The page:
Gender, Headlines, Human Rights, Latin America & the Caribbean

BRAZIL: Women’s Votes, Hard to Pin Down but Crucial

Mario Osava

RIO DE JANEIRO, Aug 2 2010 (IPS) - Female voters in Brazil could ensure an easy victory this October for the ruling Workers Party candidate, Dilma Rousseff. But recent polls seem to indicate that it is women themselves who are most reluctant to elect the country’s first female president.

Jacira Melo, executive director of the Patricia Galvão Institute, a Brazilian women’s rights organisation, told IPS that women voters “are waiting until they have more information” about the candidate and the policies she plans to pursue before they decide who to vote for.

Women tend to weigh their votes much more carefully and often do not come to a final decision until it is time to cast their ballots and they have learned everything they can about the candidates and their platforms, Melo stressed, downplaying the “premature” conclusions reached by some observers that “women don’t vote for women” or that they are more conservative than men.

These claims are based on the results of the latest polls, which show that Rousseff — a former minister of mines and energy and former cabinet chief who enjoys strong backing from President Luiz Inácio Lula da Silva — has garnered growing support from decided voters, but lags behind her chief male opponent when it comes to women voters.

In a poll released on Jul. 24 by the Datafolha Institute, Rousseff, 62, and her main rival, José Serra, 68, are tied overall. But Serra has the support of 38 percent of the women surveyed, while only 30 percent said they plan to vote for Rousseff.

Rousseff is the candidate for the governing coalition led by the leftist Workers Party, in power since 2002, while Serra represents the Brazilian Social Democracy Party, which ruled Brazil for the eight previous years.

Rousseff, known popularly as “Lula’s candidate”, had the support of only 23 percent of voters in December, but has climbed 13 percentage points in the polls since then. Nevertheless, among women voters her support has only increased by seven points, despite heavy campaign publicity and the backing of the president.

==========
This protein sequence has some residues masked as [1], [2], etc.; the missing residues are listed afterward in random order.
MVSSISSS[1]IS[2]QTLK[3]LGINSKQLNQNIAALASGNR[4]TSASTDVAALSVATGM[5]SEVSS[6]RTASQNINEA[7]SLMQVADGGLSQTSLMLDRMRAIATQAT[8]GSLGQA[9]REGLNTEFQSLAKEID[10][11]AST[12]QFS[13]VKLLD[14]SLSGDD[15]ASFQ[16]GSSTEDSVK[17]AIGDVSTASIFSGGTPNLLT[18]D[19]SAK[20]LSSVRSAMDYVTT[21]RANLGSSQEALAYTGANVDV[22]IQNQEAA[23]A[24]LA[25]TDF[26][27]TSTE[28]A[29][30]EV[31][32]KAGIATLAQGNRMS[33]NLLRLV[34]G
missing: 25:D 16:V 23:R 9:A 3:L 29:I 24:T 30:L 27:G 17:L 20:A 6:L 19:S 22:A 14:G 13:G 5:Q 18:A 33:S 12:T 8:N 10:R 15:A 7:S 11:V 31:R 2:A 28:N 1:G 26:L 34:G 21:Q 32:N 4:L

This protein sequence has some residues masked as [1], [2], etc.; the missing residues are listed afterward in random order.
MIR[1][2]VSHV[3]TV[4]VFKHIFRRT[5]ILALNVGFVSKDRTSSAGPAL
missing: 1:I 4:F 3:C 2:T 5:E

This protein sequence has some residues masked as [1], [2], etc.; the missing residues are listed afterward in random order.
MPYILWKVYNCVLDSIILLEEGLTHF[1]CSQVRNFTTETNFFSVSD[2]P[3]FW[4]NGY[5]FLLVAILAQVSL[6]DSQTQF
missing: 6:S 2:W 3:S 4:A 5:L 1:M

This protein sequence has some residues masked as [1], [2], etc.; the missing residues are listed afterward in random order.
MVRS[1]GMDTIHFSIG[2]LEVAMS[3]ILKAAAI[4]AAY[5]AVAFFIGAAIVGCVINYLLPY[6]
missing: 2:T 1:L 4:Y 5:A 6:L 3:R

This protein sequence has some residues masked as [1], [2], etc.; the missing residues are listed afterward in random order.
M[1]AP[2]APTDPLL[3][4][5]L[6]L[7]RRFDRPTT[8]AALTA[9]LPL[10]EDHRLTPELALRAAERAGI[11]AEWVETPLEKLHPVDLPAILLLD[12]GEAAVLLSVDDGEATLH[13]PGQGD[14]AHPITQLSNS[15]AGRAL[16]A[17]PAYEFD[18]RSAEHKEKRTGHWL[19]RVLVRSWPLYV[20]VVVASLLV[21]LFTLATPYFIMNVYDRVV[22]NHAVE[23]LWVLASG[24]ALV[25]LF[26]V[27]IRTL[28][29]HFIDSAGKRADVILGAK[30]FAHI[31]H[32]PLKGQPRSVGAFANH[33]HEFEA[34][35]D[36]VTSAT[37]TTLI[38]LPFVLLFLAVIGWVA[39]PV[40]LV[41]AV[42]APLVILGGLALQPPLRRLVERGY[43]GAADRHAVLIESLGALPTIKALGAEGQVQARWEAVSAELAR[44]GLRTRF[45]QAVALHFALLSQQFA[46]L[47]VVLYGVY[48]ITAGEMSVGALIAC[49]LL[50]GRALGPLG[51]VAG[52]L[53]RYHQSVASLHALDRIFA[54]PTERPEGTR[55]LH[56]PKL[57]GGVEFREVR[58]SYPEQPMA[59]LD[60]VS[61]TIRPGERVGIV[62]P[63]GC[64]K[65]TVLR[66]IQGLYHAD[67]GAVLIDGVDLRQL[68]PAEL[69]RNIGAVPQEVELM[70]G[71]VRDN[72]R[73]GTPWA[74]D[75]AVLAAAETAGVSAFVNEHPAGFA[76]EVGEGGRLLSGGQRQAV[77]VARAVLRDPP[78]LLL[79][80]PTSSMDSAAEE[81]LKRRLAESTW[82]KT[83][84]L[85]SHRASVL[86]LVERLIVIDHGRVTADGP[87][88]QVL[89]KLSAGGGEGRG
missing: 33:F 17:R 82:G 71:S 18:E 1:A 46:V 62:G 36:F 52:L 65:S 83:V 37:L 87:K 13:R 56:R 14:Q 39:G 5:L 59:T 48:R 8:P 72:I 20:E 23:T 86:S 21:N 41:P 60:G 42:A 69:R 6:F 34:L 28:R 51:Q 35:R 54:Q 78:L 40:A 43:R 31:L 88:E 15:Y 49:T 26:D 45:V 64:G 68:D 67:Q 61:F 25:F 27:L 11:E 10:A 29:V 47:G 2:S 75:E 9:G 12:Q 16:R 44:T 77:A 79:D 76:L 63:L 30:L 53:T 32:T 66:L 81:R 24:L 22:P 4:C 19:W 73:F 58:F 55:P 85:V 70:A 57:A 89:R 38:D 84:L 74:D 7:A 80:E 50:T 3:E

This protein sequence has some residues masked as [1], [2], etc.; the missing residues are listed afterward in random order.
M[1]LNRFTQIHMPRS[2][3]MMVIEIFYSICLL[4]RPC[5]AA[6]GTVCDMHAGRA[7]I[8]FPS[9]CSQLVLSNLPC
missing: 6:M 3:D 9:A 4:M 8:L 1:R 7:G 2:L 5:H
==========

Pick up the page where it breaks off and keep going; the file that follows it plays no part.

André Pereira, an analyst at the consulting firm CAC, said such results are a “mystery,” since the social programmes promoted by Lula during his eight years in power are the main reason behind his extraordinary popularity, and most of those programmes have primarily benefited women, such as financial assistance for low-income families and the extension of maternity leave to six months.

But the support of the female electorate was also a challenge for Lula himself in 2002 and 2006, when he garnered a minority of women’s votes in the first round of voting. And his presidential approval rating, currently around 80 percent, is 10 percentage points lower than that among women.

The first round of voting takes place on Oct. 3, to be followed by a run-off vote between the top two presidential contenders on Oct. 31, if none of the candidates obtains 50 percent support in the first round.

Women are “much more rigorous” when it comes to casting their ballots, said Melo, pointing out that while Lula’s political discourse is very “advanced”, in reality a full 95 percent of ministers in his cabinet are men, and the ministries led by women tend to be those with “less power and smaller budgets.”